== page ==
Thursday, September 7, 2017
Book Review: 'Shadow of the Raven' by Millie Thom
British author Millie Thom earned a degree in Geology, served as a former geography and history teacher, and maintains a passion for the Anglo-Saxon and Viking period – a factor that influences her chosen genre of historical fiction writing. Originally from Lancashire, she is a mother of six grown up children and now lives with her husband in a small village in Nottinghamshire.
In a very generous gesture Millie offers a commentary about he historical aspects of her Book 1 in this SONS OF KINGS series. ‘SHADOW OF THE RAVEN is an historical novel that follows the early years of Alfred of Wessex and Eadwulf of Mercia (whose character is fictional, although his father is not). Their stories unfold during the tumultuous events of the mid-ninth century, when Danish raids render Western Europe in a state of panic and dread. The Danes were fierce, pagan warriors, whose moral codes and barbaric rites defied the laws of their Christian neighbours. Driven by what they deemed the demands of their gods they plundered more affluent lands than their own, showing no mercy to those who stood in their way – as well as those who did not. And yet, their home life and customs reveal a different picture. Documentary evidence from the time maintains that the earliest raids on the Anglo-Saxon kingdoms began with that on Lindisfarne, over fifty years prior to the start of this tale. Continuing sporadically, primarily along the coasts of Northumbria and Wessex during the next fifty odd years, by the 850’s attacks had become frequent enough to be a real cause for concern. This situation called for cooperation between the formerly rival kingdoms, who found difficulty in seeing each other as anything other than bitter enemies. The first step towards unity was made between King Beorhtwulf of Mercia and King Aethelwulf of Wessex (father of Alfred, who later gained the title, ‘The Great’). The transference of a small section of Mercia to neighbouring Wessex around 848 is seen as the first mark of unity and friendship between them. The area transferred became the new Wessex shire of Berkshire, where Alfred was born at Wantage in 849. This novel is about the sons of those two kings and their different stories as they grow. Although their lives take different routes and are set in different lands, they are inextricably linked through their families: links that will, one day, draw them together. It follows chronological events of the time, although, when it comes to Norse mythology, well, mythology it is!’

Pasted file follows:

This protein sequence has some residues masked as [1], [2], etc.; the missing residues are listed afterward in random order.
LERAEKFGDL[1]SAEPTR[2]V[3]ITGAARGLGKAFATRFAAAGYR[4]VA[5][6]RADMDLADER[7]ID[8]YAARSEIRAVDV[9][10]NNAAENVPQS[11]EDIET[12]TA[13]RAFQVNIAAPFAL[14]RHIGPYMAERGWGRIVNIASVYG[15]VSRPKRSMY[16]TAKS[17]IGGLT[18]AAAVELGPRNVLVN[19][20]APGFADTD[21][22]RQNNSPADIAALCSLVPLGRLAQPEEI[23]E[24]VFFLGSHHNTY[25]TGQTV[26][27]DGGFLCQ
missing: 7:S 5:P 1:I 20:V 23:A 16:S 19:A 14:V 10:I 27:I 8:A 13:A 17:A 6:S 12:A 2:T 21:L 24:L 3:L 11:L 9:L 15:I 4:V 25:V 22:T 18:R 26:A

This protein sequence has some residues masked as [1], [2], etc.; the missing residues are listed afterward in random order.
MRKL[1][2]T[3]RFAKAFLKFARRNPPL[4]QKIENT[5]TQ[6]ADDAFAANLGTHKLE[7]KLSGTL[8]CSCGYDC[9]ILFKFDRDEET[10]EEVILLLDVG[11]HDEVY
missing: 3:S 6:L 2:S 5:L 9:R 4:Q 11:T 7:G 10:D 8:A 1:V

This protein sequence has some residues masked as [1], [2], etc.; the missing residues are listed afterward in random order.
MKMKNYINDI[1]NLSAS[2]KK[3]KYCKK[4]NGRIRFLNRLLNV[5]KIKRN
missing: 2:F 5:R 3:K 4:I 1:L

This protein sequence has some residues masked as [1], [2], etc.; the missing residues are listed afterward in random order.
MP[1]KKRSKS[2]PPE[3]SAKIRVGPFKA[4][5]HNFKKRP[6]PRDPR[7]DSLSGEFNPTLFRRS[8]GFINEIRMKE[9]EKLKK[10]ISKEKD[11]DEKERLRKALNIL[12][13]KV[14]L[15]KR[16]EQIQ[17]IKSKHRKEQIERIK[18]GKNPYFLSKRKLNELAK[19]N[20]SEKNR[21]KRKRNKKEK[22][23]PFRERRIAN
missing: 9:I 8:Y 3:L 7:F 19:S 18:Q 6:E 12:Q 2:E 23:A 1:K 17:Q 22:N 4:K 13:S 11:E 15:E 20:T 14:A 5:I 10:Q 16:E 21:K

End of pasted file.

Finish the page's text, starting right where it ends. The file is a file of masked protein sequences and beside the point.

Millie then lists a complete list of characters from each of the four lands in which the story blossoms as well as maps of the countries described – a very useful in informed adjunct to her story’s clarity. Her writing style is both erudite and rich in fine prose – for example, ‘Being the son of a king could be so boring at times, Eadwulf decided, cursing the need to spend so much time at his studies, when his friends were outside, having fun in the snow. Reading was one thing; he was good at that. And he loved the stories his tutor told him. But writing...! His fingers ached from gripping his quill and his mind would not stay focused. To make matters worse, the snows were now determinedly thawing, icicles along the eaves beginning to drip. Soon the Mercian Court would leave for Buckingham. Yet here he was, in this dreary hall, staring at mind-numbing letters, willing the morning meal to be ready soon. Then he’d get even with Aethelnoth for yesterday.’
Excellent journey into little known historical concepts told by a lady who is already a master storyteller. Recommended. Grady Harp, July 17
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